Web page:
Non-reading preparation: I'm betting you've already seen "The Business of Being Born". If by some chance you haven't, hie thee to Netflix to put it in your queue, or hey, as of TODAY it is currently half off on Amazon - may as well add it to your arsenal, since you know you'll want to later anyway. I think "Orgasmic Birth" has its strong points as well as its weak ones, but either way, it's a worthwhile watch for you. ("Pregnant in America", I'm sorry to say, was a major disappointment. I should have known by its subtitle, possibly the worst subtitle ever to actually make it onto the cover of a DVD without someone putting a stop to it: " . . . A Nation's Miscarriage". Seriously.)

And you know, I was about to write And whatever you do, stay away from "Birth Day", "Maternity Ward" and "A Baby Story"! but actually, for your purposes, I do think they're useful to watch, after you've started to read the books on the list and watch the other movies. Watch them in balance with the above, and with the plethora of glorious natural, home, and/or otherwise empowered births available on YouTube now. Soon, like me, you'll be shouting at the screen like a World Cup fanatic.

Brittany, I'd love it if you kept me in the loop about how everything's going for you, should you pursue this teen certification, or any other trainings. Right on.

Make it so.

[I'm really not a Trekkie, actually, but in order to geek up a "next generation" reference authentically, I'd have to get into the whole Slayer lineage, and which is probably a bit too obscure. But for any Buffistas out there, I'd say Brittany is quite the promising Potential.]

Thursday, July 15, 2010

The difference between "I can't" and "I won't" - and why it matters to all of us.

This should sound familiar.

A woman posts on a public online parenting forum, expressing feelings of discouragement about how her breastfeeding is going. She doesn't think she has enough milk, and has been supplementing with formula in a bottle, including one overnight feeding, as her mother-in-law wants to help her get more sleep (and has insisted that she move the baby from the bassinet in the master bedroom to the crib in the nursery). She has tried pumping but says she's not getting more than an ounce at a time, further cementing her belief that her breasts are just not working correctly. She confesses she's about to throw in the towel.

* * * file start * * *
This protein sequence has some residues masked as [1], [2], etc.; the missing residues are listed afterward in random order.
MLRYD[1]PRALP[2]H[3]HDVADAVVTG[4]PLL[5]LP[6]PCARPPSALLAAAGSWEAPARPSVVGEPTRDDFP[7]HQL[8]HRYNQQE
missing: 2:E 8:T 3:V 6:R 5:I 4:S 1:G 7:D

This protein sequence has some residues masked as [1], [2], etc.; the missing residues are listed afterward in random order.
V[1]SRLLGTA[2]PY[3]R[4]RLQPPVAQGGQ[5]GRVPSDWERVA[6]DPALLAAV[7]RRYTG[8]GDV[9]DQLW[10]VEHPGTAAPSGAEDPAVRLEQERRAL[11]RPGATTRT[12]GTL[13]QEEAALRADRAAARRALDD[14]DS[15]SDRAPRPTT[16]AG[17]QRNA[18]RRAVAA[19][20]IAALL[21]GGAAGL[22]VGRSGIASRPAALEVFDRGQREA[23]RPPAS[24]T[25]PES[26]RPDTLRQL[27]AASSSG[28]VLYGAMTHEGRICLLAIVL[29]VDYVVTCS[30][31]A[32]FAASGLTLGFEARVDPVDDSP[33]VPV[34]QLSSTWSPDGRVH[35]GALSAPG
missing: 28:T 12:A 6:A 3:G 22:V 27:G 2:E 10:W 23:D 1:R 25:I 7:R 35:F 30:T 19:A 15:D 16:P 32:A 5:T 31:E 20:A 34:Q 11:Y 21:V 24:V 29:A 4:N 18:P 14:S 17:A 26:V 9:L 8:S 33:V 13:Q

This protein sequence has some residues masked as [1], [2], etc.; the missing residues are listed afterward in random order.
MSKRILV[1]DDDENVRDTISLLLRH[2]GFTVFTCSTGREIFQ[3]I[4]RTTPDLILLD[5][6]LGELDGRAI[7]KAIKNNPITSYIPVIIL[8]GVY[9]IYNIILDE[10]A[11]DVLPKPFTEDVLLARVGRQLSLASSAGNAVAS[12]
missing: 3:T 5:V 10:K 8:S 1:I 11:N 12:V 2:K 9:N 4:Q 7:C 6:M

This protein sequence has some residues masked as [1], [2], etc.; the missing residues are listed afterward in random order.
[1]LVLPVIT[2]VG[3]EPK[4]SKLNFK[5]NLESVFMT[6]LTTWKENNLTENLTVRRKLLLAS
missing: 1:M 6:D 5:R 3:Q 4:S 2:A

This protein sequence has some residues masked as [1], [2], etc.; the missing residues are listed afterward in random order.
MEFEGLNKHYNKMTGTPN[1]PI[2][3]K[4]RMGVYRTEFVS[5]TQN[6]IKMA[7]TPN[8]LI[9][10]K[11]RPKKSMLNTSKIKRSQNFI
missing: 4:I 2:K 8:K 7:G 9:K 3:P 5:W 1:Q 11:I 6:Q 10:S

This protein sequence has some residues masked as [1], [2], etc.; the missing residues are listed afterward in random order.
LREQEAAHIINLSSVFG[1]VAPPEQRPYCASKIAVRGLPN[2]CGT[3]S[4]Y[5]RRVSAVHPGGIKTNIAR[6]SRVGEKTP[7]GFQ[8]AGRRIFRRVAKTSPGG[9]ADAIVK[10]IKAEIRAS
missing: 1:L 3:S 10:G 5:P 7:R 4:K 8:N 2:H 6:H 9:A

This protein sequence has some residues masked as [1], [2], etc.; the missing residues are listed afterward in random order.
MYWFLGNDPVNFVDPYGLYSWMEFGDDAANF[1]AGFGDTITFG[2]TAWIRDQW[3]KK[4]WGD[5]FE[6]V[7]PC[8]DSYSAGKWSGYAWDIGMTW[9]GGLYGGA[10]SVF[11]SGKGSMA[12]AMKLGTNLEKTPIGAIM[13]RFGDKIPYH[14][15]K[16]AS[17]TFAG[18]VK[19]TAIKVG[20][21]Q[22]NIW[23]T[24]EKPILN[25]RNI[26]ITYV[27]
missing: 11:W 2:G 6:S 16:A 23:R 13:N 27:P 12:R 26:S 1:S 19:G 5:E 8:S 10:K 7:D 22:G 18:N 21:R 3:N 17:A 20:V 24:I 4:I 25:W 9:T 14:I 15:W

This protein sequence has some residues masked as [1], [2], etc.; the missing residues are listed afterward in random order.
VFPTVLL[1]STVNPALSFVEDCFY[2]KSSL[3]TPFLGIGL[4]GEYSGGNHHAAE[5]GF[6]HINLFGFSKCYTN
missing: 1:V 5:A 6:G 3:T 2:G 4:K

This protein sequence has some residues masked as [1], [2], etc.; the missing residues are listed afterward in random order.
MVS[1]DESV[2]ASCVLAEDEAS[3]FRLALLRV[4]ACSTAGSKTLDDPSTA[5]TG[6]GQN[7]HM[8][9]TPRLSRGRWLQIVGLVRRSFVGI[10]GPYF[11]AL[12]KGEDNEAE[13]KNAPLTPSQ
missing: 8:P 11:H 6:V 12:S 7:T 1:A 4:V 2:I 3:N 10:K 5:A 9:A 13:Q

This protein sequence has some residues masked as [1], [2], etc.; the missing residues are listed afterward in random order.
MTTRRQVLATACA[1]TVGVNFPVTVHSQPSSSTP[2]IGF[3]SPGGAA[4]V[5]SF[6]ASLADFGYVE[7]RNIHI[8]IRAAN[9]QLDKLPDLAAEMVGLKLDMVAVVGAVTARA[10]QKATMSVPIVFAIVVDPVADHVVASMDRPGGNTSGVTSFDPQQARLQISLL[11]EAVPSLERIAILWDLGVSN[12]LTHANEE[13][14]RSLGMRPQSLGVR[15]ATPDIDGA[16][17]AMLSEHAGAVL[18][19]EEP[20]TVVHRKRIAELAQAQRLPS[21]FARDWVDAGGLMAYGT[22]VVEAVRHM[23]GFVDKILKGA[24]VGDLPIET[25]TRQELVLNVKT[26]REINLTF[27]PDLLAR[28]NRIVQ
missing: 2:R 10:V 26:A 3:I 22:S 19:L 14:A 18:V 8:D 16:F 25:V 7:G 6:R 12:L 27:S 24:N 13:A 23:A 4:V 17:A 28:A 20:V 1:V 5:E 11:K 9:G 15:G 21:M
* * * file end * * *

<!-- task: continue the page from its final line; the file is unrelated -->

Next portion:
In just about every forum that exists, the response is usually immediate: breastfeeding advocates of all stripes begin offering advice for all kinds of different strategies she could use to get her nursing back on track. (If you're reading this, you probably thought of a few things right off the top of your head already, didn't you? I know I would have, if I hadn't written it myself.) Some of the comments are phrased more supportively and sensitively than others, but the objective is to arm the mother with information and cheer her on. Then, when the mother quits breastfeeding, if she feels guilty about it, the source of that guilt, in her mind, becomes the breastfeeding advocates who she now perceives as pushing and judging her.

And the lactivists feel frustrated that their advice and efforts seemed to go unused, or fell on deaf ears altogether. But why be frustrated? This was just one woman, and it's ultimately her choice, her prerogative as a parent to weigh the risks and benefits of her feeding choices and how they will impact her child. It doesn't affect the lactivists personally. It's really none of their business.

Why DO breastfeeding advocates, or lactivists, if you will, often get very worked up about, and seemingly invested in, other women's breastfeeding stories, particularly if their attempts to breastfeed were unsuccessful? Why do we seem to insist on making the personal into the political? Where does individual choice come into the discussion? Sensitive questions with complicated answers. Part of the answer includes the public health aspect, the impact on both infant mortality, and even the economy - all of which are extremely well-covered by other bloggers and a huge variety of articles.